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Earth Medicine NASA Science

NASA Data Reveals China's Industrial Air Pollution 133

eldavojohn writes "China's skyrocketing industrialism comes at a price to the environment, according to Canadian scientists who used NASA data to publish a report on worldwide air pollution (PDF) in the journal Environmental Health Perspectives. The biggest problem appears to be a bright red mass in Northeastern China around the Yangtze River Delta — a rapidly developing piece of China's explosive economy. There doesn't seem to be a lot of acknowledgment from the state media, but blogs are picking it up as one of the few sources of data on air pollution for the area. The sad fact is that particulate matter in the air less than 2.5 micrometers in diameter is not classified as pollution by the Chinese government, so they have no official measurements to provide. If you're in Shanghai and looking for a breath of fresh air, you've got quite the journey ahead of you."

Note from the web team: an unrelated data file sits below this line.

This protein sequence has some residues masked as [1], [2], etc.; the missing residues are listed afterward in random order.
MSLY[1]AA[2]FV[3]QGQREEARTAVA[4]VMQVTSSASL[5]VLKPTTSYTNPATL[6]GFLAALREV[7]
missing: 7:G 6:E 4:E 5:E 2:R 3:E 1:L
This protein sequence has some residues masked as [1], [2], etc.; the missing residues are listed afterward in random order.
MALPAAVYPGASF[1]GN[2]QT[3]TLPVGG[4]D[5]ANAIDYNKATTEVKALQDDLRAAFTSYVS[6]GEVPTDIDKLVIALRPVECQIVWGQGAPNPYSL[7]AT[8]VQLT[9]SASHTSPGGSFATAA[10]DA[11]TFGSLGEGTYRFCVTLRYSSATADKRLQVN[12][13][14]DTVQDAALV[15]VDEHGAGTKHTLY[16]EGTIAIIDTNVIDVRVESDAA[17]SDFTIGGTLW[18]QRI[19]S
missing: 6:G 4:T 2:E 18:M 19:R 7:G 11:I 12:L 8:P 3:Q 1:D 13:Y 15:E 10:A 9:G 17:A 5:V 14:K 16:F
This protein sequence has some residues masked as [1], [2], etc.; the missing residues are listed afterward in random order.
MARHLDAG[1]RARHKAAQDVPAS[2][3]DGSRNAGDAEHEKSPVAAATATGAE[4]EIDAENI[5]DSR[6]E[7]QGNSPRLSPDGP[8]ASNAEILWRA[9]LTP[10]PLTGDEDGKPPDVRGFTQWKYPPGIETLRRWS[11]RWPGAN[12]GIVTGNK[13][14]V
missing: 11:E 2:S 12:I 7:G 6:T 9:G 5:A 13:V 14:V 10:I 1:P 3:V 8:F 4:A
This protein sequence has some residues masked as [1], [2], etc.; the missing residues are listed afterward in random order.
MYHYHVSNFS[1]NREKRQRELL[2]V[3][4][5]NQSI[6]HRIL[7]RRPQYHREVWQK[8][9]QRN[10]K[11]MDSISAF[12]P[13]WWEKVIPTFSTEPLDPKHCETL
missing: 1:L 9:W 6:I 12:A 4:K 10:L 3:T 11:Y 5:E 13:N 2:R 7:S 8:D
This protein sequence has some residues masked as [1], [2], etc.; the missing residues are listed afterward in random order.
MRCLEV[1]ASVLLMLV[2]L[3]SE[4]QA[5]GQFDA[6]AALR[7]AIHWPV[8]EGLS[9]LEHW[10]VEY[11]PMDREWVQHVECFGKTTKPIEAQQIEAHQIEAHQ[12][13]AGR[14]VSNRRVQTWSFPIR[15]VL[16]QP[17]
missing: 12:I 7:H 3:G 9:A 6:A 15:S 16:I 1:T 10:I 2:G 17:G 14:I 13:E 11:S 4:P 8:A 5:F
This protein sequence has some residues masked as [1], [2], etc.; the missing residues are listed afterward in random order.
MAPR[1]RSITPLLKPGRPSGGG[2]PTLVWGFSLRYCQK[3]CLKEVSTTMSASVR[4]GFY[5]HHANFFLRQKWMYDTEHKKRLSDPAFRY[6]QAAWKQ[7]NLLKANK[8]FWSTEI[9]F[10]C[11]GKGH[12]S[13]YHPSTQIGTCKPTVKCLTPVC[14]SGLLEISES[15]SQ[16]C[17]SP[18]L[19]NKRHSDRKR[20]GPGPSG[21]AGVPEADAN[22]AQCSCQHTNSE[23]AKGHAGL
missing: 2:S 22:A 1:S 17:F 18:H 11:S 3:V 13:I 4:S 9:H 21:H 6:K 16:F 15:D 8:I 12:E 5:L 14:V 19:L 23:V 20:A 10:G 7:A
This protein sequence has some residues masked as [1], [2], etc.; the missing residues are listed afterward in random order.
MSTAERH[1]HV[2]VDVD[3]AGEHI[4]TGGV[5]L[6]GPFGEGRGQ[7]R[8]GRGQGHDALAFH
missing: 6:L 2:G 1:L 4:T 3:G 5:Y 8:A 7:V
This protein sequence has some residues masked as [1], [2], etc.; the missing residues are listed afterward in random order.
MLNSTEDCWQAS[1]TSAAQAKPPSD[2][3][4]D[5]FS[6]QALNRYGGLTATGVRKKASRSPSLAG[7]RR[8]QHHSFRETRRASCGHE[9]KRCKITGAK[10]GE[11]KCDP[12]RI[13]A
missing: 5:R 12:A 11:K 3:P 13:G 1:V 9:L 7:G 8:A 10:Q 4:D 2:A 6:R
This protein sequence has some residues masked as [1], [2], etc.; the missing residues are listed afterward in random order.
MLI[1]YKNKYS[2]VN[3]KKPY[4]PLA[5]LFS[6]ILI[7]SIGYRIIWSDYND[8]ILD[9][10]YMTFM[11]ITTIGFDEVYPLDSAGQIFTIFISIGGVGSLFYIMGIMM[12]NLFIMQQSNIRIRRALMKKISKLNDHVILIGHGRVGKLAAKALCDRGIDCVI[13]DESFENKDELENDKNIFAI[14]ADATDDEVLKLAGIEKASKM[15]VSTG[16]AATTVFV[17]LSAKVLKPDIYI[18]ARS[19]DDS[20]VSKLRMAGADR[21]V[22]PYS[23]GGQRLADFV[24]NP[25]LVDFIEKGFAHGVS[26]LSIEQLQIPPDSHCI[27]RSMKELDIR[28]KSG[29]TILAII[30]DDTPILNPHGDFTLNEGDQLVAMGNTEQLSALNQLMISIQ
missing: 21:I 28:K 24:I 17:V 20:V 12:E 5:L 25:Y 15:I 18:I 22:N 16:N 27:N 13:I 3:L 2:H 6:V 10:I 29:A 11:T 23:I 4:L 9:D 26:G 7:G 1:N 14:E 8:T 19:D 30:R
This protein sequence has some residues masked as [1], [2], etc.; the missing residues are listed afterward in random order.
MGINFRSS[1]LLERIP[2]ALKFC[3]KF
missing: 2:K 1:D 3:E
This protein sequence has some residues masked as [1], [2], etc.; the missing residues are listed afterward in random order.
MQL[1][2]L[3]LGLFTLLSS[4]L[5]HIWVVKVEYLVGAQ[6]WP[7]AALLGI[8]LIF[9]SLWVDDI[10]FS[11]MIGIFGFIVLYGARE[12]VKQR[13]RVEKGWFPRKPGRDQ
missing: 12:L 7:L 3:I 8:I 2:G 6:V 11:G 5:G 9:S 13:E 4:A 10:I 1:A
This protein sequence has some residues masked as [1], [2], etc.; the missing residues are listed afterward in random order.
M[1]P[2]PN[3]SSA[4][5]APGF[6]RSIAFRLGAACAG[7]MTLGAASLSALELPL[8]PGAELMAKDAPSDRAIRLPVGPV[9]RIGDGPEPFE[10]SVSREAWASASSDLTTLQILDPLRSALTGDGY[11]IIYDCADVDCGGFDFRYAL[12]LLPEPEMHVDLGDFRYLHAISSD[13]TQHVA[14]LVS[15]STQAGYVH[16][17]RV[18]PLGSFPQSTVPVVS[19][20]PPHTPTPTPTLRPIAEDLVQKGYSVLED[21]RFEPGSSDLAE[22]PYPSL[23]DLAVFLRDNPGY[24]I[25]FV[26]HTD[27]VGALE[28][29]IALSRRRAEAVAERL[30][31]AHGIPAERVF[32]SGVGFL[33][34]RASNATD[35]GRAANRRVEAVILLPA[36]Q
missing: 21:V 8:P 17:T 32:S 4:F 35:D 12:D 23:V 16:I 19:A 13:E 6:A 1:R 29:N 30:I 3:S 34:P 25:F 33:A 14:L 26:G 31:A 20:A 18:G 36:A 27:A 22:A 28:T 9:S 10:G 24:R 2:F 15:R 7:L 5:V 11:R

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NASA Data Reveals China's Industrial Air Pollution

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  • by Rand310 ( 264407 ) on Monday September 27, 2010 @06:43PM (#33717376)
    Official government website for the air quality in Shanghai. Decent records, and public. []
    • Re: (Score:3, Interesting)

      by jpapon ( 1877296 )
      Did you RTFA?

      They're talking about PM2.5 - the really small particles, which apparently China doesn't classify as pollution (they're not listed on that site).

      Apparently the really fine particles can be the worst for you, since your body has a hard time filtering them out.